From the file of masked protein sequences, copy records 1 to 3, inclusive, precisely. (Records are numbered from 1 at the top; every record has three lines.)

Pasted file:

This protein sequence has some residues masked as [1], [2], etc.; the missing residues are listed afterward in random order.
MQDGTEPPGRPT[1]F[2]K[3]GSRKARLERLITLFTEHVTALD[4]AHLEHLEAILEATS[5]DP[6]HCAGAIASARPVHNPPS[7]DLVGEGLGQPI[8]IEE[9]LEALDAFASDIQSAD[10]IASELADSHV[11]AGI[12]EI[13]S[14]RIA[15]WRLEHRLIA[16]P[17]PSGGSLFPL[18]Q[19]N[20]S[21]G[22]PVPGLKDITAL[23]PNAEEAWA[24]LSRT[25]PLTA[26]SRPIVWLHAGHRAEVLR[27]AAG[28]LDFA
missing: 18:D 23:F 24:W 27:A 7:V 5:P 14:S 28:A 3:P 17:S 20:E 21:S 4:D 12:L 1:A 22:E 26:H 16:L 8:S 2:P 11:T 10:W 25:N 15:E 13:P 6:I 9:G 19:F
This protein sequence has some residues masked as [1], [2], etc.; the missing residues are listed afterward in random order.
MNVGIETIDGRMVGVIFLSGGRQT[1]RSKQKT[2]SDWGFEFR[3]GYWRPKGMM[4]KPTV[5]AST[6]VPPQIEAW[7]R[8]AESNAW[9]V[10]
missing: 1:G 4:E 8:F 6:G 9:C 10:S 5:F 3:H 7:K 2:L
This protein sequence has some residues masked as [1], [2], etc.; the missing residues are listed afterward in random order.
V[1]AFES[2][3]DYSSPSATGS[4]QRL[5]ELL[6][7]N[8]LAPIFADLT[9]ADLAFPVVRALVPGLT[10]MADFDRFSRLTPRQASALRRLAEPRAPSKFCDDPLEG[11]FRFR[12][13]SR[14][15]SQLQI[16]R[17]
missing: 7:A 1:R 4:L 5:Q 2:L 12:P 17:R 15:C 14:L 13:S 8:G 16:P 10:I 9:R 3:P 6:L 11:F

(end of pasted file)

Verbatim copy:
This protein sequence has some residues masked as [1], [2], etc.; the missing residues are listed afterward in random order.
MQDGTEPPGRPT[1]F[2]K[3]GSRKARLERLITLFTEHVTALD[4]AHLEHLEAILEATS[5]DP[6]HCAGAIASARPVHNPPS[7]DLVGEGLGQPI[8]IEE[9]LEALDAFASDIQSAD[10]IASELADSHV[11]AGI[12]EI[13]S[14]RIA[15]WRLEHRLIA[16]P[17]PSGGSLFPL[18]Q[19]N[20]S[21]G[22]PVPGLKDITAL[23]PNAEEAWA[24]LSRT[25]PLTA[26]SRPIVWLHAGHRAEVLR[27]AAG[28]LDFA
missing: 18:D 23:F 24:W 27:A 7:V 5:P 14:S 28:A 3:P 17:S 20:E 21:S 4:D 12:L 1:A 22:E 26:H 16:L 8:S 2:P 11:T 10:W 25:N 15:E 13:P 6:I 9:G 19:F
This protein sequence has some residues masked as [1], [2], etc.; the missing residues are listed afterward in random order.
MNVGIETIDGRMVGVIFLSGGRQT[1]RSKQKT[2]SDWGFEFR[3]GYWRPKGMM[4]KPTV[5]AST[6]VPPQIEAW[7]R[8]AESNAW[9]V[10]
missing: 1:G 4:E 8:F 6:G 9:C 10:S 5:F 3:H 7:K 2:L
This protein sequence has some residues masked as [1], [2], etc.; the missing residues are listed afterward in random order.
V[1]AFES[2][3]DYSSPSATGS[4]QRL[5]ELL[6][7]N[8]LAPIFADLT[9]ADLAFPVVRALVPGLT[10]MADFDRFSRLTPRQASALRRLAEPRAPSKFCDDPLEG[11]FRFR[12][13]SR[14][15]SQLQI[16]R[17]
missing: 7:A 1:R 4:L 5:Q 2:L 12:P 17:R 15:C 14:L 13:S 8:G 16:P 10:I 9:R 3:P 6:L 11:F